At the end of this month I am stepping back from my role of CEO at Triggerise Foundation to take a (voluntary) seat on the Foundation’s Supervisory Board.
I had the honor and privilege of leading Triggerise alongside one of the most incredible teams in the business. It has been the world’s best job and I had a blast.
In three short years (ok, actually six years if I was to be honest, as there was a lot of work done before we incorporated), we are a full-fledged group of organizations with field operations across 12 different countries and teams on the ground on three continents. We built something from nothing and ended up creating a damn fine non-profit.
Hundreds of thousands of people on under-served markets have interacted with our platforms during this time. Hundreds of thousands of transactions were successfully completed, by people who earned rewards for making positive choices and got to spend these rewards locally, just like cash. In India, pregnant women have come to rely on Tiko Saathi — our membership program that rewards them for completing pregnancy milestones. In Kenya, adolescent girls join Tiko Explore to define their own milestones and get rewarded for completing them, thus making more out of available opportunities and living better, healthier lives. Elsewhere, tens of thousands of people rely on our networks to access quality services and products and earn rewards while they do so. And this is only the beginning.
In addition to luck — of which we had plenty — we, too, can trace our success to a few critical moments when someone who could have just as easily ignored us choose instead to take a bet on us. None of this would have been possible without the incredible support we found along the way: people who got energized by our ideas and actively advocated for us; donors who took the risk and funded us; folks who dropped what they were doing and joined the team in spite of low pay and uncertainty. All the way, at every turn, people believed in us and then went the extra mile to support our work.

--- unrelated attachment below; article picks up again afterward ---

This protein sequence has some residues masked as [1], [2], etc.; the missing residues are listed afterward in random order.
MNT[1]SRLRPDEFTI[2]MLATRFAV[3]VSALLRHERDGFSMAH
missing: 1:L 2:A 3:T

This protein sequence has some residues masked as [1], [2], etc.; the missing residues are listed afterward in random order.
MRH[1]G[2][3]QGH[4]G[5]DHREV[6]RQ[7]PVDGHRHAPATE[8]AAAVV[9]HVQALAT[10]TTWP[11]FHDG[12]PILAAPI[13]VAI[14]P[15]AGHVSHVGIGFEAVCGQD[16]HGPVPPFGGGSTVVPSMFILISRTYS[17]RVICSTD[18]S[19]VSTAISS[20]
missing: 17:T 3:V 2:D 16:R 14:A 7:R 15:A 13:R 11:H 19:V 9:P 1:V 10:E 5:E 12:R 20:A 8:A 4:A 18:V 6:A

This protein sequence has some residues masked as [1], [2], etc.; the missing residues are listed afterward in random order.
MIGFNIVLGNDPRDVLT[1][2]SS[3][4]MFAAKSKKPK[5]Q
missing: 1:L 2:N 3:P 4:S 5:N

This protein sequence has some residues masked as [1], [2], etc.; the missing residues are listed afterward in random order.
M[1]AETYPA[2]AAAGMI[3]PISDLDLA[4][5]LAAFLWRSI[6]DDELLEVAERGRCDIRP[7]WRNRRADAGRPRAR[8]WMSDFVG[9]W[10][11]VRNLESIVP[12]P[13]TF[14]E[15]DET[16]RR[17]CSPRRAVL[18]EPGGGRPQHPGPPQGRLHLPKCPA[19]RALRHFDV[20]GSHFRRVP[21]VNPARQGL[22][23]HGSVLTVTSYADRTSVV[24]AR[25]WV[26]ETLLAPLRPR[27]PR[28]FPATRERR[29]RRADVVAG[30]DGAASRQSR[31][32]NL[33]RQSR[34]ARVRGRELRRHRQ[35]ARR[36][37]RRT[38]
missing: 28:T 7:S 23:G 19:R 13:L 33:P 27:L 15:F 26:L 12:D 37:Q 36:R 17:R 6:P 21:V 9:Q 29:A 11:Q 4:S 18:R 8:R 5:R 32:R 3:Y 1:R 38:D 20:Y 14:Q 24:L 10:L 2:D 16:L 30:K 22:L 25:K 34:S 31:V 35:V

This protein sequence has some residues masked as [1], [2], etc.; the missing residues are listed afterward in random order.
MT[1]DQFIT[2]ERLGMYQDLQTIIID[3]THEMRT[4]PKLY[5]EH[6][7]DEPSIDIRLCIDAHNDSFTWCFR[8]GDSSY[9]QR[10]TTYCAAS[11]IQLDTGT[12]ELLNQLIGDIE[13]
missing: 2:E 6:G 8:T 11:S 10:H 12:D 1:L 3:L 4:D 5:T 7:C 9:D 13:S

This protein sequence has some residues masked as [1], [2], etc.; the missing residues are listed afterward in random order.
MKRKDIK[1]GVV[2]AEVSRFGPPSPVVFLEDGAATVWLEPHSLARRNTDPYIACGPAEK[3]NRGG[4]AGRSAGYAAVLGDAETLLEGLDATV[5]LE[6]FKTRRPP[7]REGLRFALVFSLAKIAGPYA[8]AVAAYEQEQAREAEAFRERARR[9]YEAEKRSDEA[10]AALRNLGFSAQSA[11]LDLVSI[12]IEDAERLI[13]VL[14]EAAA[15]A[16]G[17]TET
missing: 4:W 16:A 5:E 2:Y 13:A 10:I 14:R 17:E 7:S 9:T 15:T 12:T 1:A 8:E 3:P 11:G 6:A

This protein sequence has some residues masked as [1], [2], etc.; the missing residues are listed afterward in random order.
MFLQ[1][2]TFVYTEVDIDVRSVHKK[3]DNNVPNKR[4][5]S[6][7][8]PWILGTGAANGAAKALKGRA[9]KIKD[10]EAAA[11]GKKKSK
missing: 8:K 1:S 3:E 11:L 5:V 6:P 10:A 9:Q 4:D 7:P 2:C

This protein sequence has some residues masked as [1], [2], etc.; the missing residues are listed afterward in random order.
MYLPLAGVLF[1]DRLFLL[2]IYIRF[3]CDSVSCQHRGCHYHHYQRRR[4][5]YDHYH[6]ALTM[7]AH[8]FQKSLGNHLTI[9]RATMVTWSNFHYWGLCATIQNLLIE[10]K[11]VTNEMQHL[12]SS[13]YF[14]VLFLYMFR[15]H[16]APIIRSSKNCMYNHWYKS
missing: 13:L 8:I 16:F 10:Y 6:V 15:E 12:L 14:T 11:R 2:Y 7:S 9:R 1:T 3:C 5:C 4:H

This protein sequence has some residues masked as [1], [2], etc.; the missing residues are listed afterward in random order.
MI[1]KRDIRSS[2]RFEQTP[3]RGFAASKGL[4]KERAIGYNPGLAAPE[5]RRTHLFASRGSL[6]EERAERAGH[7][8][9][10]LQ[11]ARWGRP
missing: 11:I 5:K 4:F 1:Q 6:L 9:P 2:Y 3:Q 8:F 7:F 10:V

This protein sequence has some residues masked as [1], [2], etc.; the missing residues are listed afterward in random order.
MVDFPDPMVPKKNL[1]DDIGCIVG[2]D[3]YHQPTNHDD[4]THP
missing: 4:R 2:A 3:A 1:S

Yet, crazy as it sounds, our story is not unique. Turns out small, fast growing organizations are everywhere. Alimented by big ideas and the energy of people who, against all odds, believe they can change things in this industry and beyond. Turns out Triggerise is actually part of a movement. Props to these organizations and the people behind them and, boy, did I love to rub shoulders.
But you know what? Triggerise is not a company. It has no shareholders. As a public benefit foundation it is owned by no-one and it exists as a powerful public vehicle to deliver impact built around a few simple ideas.
Awesome as they are, public benefit structures have a fundamental flaw — devoid of the single-mindedness of chasing profits, and facilitated by the “softer” nature of their definition of success, if allowed, they will become complacent.
If you’ve spent enough time in this industry you’ve seen it happening. You’ve probably also run into that guy (yep, it’s usually a guy): he’s been too long in a leadership role. He clings to the known and the certain. Former trailblazer turned fearful. As his teams take over more of the day-to-day responsibilities, he slides into micro-management.
As a founder-CEO I am particularly art risk of becoming that guy. And it is my job (and the job of every organization’s governance culture) to ensure that this doesn’t happen. That the organization stays true not only to its founding principles, but also to the public nature of our structures. If we are to continue delivering and multiplying impact, if we are to continue attracting great people and enjoying the support of a driven, intelligent global community, we need to keep fresh at the top. And there’s only one way to make sure that happens: